Some of you might ask why I do not have bandpass or lowcut filter for the signals. We do not need the small noises of signal for classifications. The below image had a rough low pass filter and looks good. However, the convolutional layer already plays the same role of the various filters, and an optimizer finds the best filter configurations automatcially. Probably if we use proper preprocessing filter, we might be able to use smaller layers of neural networks and it could be more efficient. I won’t do that because we want to see how CNN classifier works well.
There are 5 types, MLII, V1, V2, V4, V5 in MIT-BIH dataset. I mainly trained and tested MLII and V1 features among them because other features do not have many data. The signal would be recorded differently in magnitude and shapes by devices and the where to measure. V1 has a potential to classify branch bundle block beats discussed above. I do not know much about it and leave room for you think about.
Thus, I got very good f1-scores for normal, ventricular, paced beats and noise of validation. If I increase the number of data for other labels and make data more balanced, the metric will be more improved. I did not tune the hyperparameters carefully, so you might be able to imporve the metic score.
Using the trained model, can predict CINC2017 competition trainset and compare the result with its true labels. Try it by cloning the open source I upload.
Then, you’ll see the probabilities and annotations only when the predicted labels are not nomral beats. There are only two slices of abnormal beats among 41 total slices in the above image. The model predicted a normal sinus beat with 93. 6 percentages and the true label is matched.
However, we can think of more subtle situation. When 30% of peaks are predicted as ventricular and 70% of the peaks are predicted as normal. Whom the signals belonging to might be heart-sick. If only few peaks are predicted with lower probability as abnormal, then it could be out of worry. In other words, as calculating an average of the probability, the second highest predicted label might be more realistic label for the signal unless the probability of “N” is not so high over 85 percentages.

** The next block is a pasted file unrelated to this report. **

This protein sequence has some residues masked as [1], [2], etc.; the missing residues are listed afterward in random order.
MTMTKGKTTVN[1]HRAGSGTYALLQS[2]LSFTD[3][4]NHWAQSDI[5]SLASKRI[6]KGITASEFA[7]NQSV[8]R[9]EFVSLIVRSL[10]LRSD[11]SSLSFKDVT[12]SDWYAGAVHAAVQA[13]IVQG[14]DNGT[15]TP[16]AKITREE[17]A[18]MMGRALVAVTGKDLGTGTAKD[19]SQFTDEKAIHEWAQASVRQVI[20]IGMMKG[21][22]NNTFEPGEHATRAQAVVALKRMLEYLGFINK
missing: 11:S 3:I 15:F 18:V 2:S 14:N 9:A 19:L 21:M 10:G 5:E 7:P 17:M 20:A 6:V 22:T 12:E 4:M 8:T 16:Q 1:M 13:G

In the above image, it shows part of predcitions of slices (it was too long to be all captured) and there are many labels for abnormal beats. However, the most predicted label is still “N” with 55.6 percentages, and the second predicted label is matched to the true label, “A”, with 25.9 percentages. The third probability is 8.2 percentage and much smaller than the second.
I have realized ‘O’-others label of CINC data is not well-predictable using the trainer. I thought ‘V’ label of the trainer would correspond to ‘O’ of CINC data, but it was not. Maybe the categories I removed, because of lack of the numbers, would match this ‘O’ label. I do not want to spend too much time on it since anyway this trainer is limited because of the small size of the dataset. We might be allowed to include CINC data or opened irhythm data but those data are different from noise. The signals are influenced by the device and where the devices are attached and mixing diffrent type of data might ruin the balance of the data. I won’t do that before knowing more about the signal analysis.
- It is subtle to see the difference of two models in the model figure introduced in this post. However, as looking into the codes, the numbers of dropout and maxpoolings layers, and kernel size of the convolution layers are different in two models. CINC stil had a good accuracy score in the CINC2017 competition. I followed the model of the Stanford research group (original). [return]
- keras.model.summary presents the output shapes are well-matched without a fllattening layer. The layer after the loop has 1-size input with many filters, (1, the number of filters), and the shape of target label layer is designed to be (1, number of categories of the result) [return]
- I randomly picked 28.4 percentages of noise signals from CINC2017 dataset. The sampling rates of MIT-BIH, CINC2017, irhythm datasets are 360Hz, 300Hz, 200Hz. They should be matched in a trainer, even for recorded noise.